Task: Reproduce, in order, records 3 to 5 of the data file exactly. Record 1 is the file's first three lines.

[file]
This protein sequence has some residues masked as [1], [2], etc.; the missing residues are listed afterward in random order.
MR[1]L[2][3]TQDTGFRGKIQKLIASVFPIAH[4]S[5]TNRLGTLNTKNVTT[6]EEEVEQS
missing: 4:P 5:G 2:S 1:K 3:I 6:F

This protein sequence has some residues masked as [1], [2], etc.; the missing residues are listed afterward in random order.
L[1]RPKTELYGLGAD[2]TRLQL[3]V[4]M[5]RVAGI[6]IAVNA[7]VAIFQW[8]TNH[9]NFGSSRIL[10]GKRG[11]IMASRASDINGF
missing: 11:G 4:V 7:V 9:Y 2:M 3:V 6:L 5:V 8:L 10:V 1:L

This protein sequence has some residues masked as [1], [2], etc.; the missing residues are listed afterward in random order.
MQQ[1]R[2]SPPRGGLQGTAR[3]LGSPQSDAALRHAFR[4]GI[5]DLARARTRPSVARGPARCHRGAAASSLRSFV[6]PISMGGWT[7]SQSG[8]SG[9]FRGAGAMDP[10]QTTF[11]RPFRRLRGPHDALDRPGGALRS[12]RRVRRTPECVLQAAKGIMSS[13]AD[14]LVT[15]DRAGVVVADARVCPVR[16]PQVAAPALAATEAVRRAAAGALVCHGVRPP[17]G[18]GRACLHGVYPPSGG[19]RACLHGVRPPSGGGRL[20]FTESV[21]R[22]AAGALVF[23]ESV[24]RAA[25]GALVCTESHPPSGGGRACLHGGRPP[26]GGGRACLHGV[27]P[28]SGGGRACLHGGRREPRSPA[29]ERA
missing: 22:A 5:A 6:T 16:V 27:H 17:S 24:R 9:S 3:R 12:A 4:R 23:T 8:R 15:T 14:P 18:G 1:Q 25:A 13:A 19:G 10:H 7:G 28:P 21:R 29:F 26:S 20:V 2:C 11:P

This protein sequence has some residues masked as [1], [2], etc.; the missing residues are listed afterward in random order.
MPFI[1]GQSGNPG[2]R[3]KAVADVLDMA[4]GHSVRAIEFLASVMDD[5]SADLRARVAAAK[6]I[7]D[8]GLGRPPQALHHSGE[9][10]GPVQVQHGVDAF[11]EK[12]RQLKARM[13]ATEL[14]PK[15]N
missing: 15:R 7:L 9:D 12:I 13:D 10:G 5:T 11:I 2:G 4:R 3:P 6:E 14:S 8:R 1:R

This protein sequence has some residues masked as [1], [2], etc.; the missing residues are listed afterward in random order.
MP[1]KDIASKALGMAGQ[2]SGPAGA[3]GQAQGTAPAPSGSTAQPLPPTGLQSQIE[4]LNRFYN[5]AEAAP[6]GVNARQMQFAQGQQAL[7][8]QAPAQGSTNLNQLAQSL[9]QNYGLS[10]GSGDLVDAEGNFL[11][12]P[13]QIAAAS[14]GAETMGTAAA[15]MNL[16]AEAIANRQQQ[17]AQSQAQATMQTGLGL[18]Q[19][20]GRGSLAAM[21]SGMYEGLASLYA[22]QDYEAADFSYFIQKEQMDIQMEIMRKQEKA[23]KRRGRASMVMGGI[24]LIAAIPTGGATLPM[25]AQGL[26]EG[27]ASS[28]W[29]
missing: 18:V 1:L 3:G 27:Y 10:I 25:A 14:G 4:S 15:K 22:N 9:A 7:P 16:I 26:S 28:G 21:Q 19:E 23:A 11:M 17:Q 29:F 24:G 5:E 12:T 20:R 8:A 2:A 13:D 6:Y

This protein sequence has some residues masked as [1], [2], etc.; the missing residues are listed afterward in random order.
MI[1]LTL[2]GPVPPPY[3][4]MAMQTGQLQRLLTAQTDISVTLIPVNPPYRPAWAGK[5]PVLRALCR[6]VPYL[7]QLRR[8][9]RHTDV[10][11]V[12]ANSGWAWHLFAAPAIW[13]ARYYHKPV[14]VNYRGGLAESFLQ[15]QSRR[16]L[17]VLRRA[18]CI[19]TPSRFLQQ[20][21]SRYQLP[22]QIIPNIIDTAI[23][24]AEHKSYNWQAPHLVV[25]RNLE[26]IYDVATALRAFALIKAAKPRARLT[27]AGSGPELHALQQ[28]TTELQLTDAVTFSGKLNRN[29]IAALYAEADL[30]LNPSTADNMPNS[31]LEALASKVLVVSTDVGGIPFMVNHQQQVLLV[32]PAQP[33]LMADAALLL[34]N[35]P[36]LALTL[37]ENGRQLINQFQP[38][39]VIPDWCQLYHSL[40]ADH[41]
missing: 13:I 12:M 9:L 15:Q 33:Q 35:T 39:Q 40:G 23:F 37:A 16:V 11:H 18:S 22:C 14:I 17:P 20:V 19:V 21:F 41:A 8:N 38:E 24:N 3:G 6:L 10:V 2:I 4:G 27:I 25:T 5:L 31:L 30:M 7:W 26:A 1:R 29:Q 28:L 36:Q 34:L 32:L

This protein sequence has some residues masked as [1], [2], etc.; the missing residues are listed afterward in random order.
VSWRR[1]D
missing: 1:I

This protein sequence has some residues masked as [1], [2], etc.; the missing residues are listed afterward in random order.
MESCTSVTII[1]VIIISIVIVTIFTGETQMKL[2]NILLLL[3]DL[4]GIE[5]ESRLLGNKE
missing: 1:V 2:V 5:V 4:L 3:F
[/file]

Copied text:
This protein sequence has some residues masked as [1], [2], etc.; the missing residues are listed afterward in random order.
MQQ[1]R[2]SPPRGGLQGTAR[3]LGSPQSDAALRHAFR[4]GI[5]DLARARTRPSVARGPARCHRGAAASSLRSFV[6]PISMGGWT[7]SQSG[8]SG[9]FRGAGAMDP[10]QTTF[11]RPFRRLRGPHDALDRPGGALRS[12]RRVRRTPECVLQAAKGIMSS[13]AD[14]LVT[15]DRAGVVVADARVCPVR[16]PQVAAPALAATEAVRRAAAGALVCHGVRPP[17]G[18]GRACLHGVYPPSGG[19]RACLHGVRPPSGGGRL[20]FTESV[21]R[22]AAGALVF[23]ESV[24]RAA[25]GALVCTESHPPSGGGRACLHGGRPP[26]GGGRACLHGV[27]P[28]SGGGRACLHGGRREPRSPA[29]ERA
missing: 22:A 5:A 6:T 16:V 27:H 17:S 24:R 9:S 3:R 12:A 4:R 23:T 8:R 15:T 14:P 18:G 1:Q 25:A 13:A 19:G 10:H 7:G 28:P 21:R 29:F 26:S 20:V 2:C 11:P

This protein sequence has some residues masked as [1], [2], etc.; the missing residues are listed afterward in random order.
MPFI[1]GQSGNPG[2]R[3]KAVADVLDMA[4]GHSVRAIEFLASVMDD[5]SADLRARVAAAK[6]I[7]D[8]GLGRPPQALHHSGE[9][10]GPVQVQHGVDAF[11]EK[12]RQLKARM[13]ATEL[14]PK[15]N
missing: 15:R 7:L 9:D 12:I 13:D 10:G 5:T 11:I 2:G 4:R 3:P 6:E 14:S 8:R 1:R

This protein sequence has some residues masked as [1], [2], etc.; the missing residues are listed afterward in random order.
MP[1]KDIASKALGMAGQ[2]SGPAGA[3]GQAQGTAPAPSGSTAQPLPPTGLQSQIE[4]LNRFYN[5]AEAAP[6]GVNARQMQFAQGQQAL[7][8]QAPAQGSTNLNQLAQSL[9]QNYGLS[10]GSGDLVDAEGNFL[11][12]P[13]QIAAAS[14]GAETMGTAAA[15]MNL[16]AEAIANRQQQ[17]AQSQAQATMQTGLGL[18]Q[19][20]GRGSLAAM[21]SGMYEGLASLYA[22]QDYEAADFSYFIQKEQMDIQMEIMRKQEKA[23]KRRGRASMVMGGI[24]LIAAIPTGGATLPM[25]AQGL[26]EG[27]ASS[28]W[29]
missing: 18:V 1:L 3:G 27:Y 10:I 25:A 14:G 4:S 15:K 22:N 9:A 7:P 16:I 26:S 28:G 21:Q 19:E 23:A 11:M 17:Q 29:F 24:G 5:E 12:T 20:R 8:A 2:A 13:D 6:Y